From Act Two: "During his deposition, Locarno says that while performing a maneuver, Admiral Brand asks the team navigator, Cadet Jean Hajar, if they had changed their flight plan after filing it with Starfleet." What about Locarno's manuever statement? Can someone fix this up?? As it's written now it means that while Locarno was (past tense) performing a manuever Admiral Brand got on the comm and asked Cadet Hajar if they changed their flight plan...ummm that's obiviously not what happend so we need a better sentence.--Obey the Fist!! 12:56, July 1, 2010 (UTC)
Short summary disagreement Edit
I recently reverted the short summary to one of its earliest versions, which I didn't write, but thought was well written and demonstrated the main point of the episode in a concise and elegant way. That edit was recently reverted to a version that is, at the very least, poorly constructed.
Option 1 Option 2 Following an accident during an Academy training exercise that leads to the death of one of his friends, Wesley Crusher must decide whether loyalty or truth is the first duty. Following an accident during an Academy training exercise that leads to the death of one of his friends, Wesley Crusher learns the hard way what the first duty of every Starfleet officer is.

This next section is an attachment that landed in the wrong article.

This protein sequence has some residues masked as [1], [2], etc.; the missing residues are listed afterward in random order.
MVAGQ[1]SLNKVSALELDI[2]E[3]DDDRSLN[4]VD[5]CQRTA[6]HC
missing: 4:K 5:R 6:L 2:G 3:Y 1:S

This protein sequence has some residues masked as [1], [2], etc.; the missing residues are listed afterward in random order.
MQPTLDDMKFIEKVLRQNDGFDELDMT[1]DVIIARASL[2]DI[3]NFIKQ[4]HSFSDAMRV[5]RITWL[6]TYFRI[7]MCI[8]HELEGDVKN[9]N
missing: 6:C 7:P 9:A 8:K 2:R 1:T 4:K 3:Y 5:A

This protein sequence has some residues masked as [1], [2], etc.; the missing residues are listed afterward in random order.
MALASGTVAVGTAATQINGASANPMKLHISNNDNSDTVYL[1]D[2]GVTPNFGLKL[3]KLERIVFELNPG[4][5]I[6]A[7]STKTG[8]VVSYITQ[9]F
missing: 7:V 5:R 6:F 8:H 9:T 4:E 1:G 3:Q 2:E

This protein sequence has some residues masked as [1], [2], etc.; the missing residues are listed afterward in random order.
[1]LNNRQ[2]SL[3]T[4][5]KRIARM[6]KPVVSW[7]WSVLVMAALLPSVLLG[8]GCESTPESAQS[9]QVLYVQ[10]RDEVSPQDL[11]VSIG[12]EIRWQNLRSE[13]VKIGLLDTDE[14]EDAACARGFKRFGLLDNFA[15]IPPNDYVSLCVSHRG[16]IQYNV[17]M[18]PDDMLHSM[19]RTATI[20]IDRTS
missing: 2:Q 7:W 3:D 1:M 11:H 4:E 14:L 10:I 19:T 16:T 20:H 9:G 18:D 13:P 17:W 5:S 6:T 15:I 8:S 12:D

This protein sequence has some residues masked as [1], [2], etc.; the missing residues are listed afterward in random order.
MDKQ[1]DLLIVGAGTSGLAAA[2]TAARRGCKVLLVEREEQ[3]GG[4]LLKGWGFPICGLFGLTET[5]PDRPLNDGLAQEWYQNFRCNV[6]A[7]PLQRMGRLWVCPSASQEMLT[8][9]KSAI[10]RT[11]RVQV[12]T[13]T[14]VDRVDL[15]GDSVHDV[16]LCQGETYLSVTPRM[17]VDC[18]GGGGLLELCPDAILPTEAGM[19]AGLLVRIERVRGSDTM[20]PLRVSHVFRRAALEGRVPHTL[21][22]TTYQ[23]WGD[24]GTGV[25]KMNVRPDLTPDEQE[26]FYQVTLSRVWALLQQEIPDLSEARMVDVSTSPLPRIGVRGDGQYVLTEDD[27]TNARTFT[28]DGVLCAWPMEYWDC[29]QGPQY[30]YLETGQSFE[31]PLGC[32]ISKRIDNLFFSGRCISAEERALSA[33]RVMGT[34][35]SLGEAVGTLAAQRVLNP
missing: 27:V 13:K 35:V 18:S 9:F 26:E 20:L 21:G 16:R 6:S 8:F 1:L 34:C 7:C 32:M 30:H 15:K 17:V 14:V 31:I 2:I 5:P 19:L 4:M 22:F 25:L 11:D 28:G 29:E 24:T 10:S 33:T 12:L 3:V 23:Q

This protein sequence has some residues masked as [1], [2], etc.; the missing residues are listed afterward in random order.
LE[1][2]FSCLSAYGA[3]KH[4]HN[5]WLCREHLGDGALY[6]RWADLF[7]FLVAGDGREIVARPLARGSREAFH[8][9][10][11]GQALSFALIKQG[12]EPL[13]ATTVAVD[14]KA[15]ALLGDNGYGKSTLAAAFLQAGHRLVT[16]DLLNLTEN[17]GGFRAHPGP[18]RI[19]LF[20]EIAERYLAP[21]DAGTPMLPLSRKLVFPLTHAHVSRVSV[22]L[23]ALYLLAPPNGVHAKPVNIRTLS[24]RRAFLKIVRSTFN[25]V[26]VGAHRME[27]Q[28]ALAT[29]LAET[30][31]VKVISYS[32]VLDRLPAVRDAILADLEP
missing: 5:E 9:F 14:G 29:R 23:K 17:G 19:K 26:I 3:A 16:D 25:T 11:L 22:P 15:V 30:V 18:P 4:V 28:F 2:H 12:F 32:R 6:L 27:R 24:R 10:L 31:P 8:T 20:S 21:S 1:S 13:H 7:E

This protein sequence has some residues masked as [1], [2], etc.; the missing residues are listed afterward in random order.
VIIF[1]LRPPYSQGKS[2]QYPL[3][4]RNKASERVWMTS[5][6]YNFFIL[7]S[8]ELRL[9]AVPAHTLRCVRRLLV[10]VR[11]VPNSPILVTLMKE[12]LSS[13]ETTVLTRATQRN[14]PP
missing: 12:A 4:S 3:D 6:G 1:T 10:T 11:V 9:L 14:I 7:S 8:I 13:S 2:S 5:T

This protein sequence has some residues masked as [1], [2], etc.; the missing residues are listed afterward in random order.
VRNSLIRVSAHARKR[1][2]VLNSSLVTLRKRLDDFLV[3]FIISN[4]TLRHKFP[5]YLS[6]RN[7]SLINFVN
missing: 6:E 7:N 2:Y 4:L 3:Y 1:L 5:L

So lets vote on it? ...
- Obviously, I prefer Option 1. Loyalty vs. Truth is the central conflict of the episode, with rather grand arguments made by both Picard and Lacarno. (See the audio quotes in Memorable Quotes) The background information even mentions the debate that existed among the writing staff as to which should actually win in the end. Also, Option 1 name checks the title of the episode in a clever way. --bp 03:05, January 6, 2011 (UTC)
- I wrote Option 2 as I believe it constitutes a more elegant and "over-arching" way of summarizing the episode without giving too much away. By saying "Wesley Crusher learns the hard way what the first duty of every Starfleet officer is" , the reader's interest is evoked without giving away the point. These are supposed to be teasers, not analyses. Crusher's specific struggle (truth or loyalty) is discussed in the summary and in of itself is more like a sub-header to the wbigger question of what is the number one value and quality Starfleet esteems above all. – Distantlycharmed 06:56, January 6, 2011 (UTC)
Courtroom bell Edit
I removed the following:
- The hearing bell used in this episode is the same as the one used in the Original Series episodes "Space Seed" and "Court Martial". (Star Trek: The Next Generation Companion) The call sheet for Friday 31 January 1992 lists it as "Antique ship's bell" in the set dressing section.